of successful public participation that stopped degradation
of a unique ecosystem and facilitated its restoration
into a nature reserve
Nature reserve Skocjan inlet lies on the north part
of the Adriatic coast at the city of Koper, and it represents
the left-over from the sea that once surrounded the
city. It is one of the important sites for migratory
birds in the network of coastal Mediterranean wetlands
in the North Adriatic.
Formation of the Skocjan
The hystoric town of Koper used to be an island connected
to the mainland by salt-pans. The construction of a
900 meters long dyke, stretching from the town of Koper
to the spring of the Riana River, turned the Skocjan
bay into a lagoon that covered 230 ha of water surface.
Two small rivers flowing into the lagoon and an open
exit to the sea provided for water exchange and for
sufficient oxygen levels to allow rich bioproduction
and a diverse flora and fauna.
The Skocjan Inlet Nature Reserve consists of two parts,
Bertoška bonifika as the freshwater part of the
Reserve, and the brackish lagoon with its shallows and
mudflats. It is a large unfrozen water area for wintering
of waterfowl and it remains of great ecological importance
throughout the year. In therms of biodiversity, the
area provides habitats for 41% of all Slovene amphibian
species, 41% of all Slovene reptile species, 55% of
all species of birds observed in Slovenia, and 36% of
all mammal species living in Slovenia. This diversity
of animal and plant species is facilitated by different
depths of the lagoon, and high diversity of habitats
such as marshy meadows, shoals, pools, rivers etc. The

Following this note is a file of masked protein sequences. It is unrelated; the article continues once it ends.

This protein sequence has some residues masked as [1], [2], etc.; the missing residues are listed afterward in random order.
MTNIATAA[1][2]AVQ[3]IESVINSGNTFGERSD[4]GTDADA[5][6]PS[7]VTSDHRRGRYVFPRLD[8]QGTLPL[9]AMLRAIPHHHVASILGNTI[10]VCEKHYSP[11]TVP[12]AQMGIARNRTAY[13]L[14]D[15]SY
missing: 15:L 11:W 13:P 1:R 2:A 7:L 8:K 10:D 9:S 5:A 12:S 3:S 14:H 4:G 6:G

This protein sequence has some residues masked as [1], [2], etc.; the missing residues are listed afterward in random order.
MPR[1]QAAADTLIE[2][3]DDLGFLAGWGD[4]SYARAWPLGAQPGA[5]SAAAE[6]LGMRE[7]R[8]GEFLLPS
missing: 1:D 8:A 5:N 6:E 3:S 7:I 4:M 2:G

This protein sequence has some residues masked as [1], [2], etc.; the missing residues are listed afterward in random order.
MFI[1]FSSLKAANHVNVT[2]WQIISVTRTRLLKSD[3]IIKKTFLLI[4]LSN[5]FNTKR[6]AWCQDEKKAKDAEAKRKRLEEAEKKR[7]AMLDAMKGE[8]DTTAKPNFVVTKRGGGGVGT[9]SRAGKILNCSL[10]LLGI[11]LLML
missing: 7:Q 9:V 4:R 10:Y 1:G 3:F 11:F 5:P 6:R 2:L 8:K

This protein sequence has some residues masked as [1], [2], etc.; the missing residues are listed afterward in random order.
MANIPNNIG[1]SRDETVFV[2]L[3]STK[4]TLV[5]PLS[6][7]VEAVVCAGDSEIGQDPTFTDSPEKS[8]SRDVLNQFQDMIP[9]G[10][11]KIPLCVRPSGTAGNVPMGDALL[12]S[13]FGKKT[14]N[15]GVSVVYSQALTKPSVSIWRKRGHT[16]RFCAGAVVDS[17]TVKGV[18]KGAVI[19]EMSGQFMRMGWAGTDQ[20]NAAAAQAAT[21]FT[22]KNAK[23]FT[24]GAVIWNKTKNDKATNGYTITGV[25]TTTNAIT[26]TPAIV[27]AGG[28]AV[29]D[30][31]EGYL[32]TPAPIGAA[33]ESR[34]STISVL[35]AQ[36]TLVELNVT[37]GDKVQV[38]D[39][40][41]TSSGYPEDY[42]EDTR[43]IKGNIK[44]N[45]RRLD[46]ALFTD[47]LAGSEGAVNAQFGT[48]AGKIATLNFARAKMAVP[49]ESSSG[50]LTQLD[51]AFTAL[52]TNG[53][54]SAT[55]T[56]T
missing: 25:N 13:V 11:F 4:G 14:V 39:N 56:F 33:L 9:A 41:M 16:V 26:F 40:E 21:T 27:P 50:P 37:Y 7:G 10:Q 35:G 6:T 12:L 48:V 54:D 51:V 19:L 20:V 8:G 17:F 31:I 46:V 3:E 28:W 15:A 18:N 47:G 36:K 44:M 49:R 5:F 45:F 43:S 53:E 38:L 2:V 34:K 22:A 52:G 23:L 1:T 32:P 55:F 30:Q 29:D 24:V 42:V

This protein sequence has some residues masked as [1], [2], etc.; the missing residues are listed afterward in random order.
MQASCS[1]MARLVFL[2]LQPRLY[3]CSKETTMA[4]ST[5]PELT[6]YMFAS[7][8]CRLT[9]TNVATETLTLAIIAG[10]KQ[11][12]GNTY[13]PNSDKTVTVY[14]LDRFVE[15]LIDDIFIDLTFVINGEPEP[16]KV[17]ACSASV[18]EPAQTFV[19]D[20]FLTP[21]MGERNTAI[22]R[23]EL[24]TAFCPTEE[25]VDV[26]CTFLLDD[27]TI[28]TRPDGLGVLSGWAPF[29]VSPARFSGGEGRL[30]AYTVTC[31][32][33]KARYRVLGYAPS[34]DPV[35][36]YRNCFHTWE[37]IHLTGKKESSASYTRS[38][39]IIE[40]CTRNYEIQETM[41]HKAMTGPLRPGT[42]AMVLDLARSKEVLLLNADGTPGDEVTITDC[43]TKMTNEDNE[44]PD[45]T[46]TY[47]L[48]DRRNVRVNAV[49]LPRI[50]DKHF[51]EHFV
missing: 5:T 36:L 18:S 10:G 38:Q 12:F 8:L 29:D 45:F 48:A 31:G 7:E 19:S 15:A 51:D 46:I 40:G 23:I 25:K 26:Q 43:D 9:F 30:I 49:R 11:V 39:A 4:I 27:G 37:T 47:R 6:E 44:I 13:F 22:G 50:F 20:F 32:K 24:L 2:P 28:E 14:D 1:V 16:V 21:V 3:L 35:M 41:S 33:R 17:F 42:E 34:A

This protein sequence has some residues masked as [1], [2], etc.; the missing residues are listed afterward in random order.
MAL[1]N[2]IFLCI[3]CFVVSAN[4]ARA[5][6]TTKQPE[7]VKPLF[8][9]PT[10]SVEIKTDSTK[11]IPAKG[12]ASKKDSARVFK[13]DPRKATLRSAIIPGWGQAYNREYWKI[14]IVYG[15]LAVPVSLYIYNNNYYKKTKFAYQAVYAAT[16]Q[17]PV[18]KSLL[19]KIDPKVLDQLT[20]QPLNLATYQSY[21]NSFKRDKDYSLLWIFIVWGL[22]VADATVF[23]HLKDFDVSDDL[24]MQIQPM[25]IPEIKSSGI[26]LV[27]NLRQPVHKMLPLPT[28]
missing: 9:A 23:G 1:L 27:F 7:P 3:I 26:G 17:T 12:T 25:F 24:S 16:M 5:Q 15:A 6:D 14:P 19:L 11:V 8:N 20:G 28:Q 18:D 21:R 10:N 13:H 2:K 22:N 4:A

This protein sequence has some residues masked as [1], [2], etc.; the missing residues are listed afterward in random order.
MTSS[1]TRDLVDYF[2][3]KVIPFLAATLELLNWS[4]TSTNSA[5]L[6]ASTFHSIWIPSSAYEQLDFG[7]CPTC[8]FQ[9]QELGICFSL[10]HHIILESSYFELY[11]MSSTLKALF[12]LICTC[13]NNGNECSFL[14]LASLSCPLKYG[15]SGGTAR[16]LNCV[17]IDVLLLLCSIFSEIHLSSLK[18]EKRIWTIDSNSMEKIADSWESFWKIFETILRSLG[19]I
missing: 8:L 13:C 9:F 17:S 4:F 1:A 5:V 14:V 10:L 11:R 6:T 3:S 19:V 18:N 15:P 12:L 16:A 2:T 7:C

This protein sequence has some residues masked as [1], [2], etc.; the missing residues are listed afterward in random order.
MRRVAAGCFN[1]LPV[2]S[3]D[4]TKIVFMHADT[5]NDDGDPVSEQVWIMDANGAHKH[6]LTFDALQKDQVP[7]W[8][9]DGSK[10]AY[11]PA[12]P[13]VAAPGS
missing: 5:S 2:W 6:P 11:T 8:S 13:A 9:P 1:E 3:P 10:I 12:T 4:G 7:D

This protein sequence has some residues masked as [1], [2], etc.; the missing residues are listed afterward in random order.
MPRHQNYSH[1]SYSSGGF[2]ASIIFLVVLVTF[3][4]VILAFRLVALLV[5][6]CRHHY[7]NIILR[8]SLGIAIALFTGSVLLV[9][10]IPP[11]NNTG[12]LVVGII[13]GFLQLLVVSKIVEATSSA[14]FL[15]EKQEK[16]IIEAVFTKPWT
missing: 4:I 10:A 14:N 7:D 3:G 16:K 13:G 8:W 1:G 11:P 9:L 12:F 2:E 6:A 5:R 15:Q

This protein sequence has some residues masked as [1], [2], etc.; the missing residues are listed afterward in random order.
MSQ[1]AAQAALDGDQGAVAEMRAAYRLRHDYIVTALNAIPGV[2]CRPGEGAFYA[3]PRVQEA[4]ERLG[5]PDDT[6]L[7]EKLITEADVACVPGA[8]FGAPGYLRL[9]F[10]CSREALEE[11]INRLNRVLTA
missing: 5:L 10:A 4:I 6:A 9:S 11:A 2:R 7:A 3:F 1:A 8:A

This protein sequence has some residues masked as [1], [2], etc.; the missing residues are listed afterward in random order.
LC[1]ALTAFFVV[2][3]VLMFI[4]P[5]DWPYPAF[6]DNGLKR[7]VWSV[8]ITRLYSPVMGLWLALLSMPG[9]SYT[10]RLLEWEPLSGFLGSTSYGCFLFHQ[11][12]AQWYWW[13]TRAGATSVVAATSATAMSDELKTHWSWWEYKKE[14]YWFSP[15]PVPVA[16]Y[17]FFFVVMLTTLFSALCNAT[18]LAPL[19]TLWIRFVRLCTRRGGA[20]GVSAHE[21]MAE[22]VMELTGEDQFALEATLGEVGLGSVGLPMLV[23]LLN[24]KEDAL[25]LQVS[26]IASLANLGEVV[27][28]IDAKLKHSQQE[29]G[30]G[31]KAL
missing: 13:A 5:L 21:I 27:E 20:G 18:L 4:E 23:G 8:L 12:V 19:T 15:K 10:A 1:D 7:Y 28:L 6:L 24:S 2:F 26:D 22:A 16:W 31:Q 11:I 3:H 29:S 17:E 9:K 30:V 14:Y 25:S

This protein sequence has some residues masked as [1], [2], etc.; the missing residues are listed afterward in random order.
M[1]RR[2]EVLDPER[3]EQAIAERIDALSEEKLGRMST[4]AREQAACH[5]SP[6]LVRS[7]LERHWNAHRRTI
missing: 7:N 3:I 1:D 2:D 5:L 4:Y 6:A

Skocjan Inlet is important on the international level
as a European rest-stop for migrating birds and as a
suitable location for wintering, feeding, breeding or
By changing the flow of the Badasevica river into the
Koper Bay in the 80s and by closing the left discharge
stream of the Rizana river, the Skocjan Inlet was left
without the sources of fresh water. Later on, the Port
of Koper started to dry the lagoon with 286 thousand
cubic metres of sludge, which spread over the entire
lagoon and destroyed the original bottom. The number
of bird species and of individual birds fell drastically.
Today, the natural reserve area is to a large extent
degraded, human interventions over the last decades
has drastically reduced the size and the volume of water
surfaces. The lagoon is too shallow and has only very
limited water exchange and water in-flow.
In order to prevent further destruction of this outstanding
living environment the experts and NGO's, among them
the Bird Watching and Bird Study Association of
Slovenia (DOPPS), launched a wide campaign in 1993
for the conservation and restoration of the lagoon.
In that same year, Slovenia adopted a decree temporarily
investing the Skocjan Inlet with the status of a natural
feature, and in 1998 the Act on the protection of
the Skocjan Inlet nature reserve was adopted by
the Government of the Republic of Slovenia. In 1999,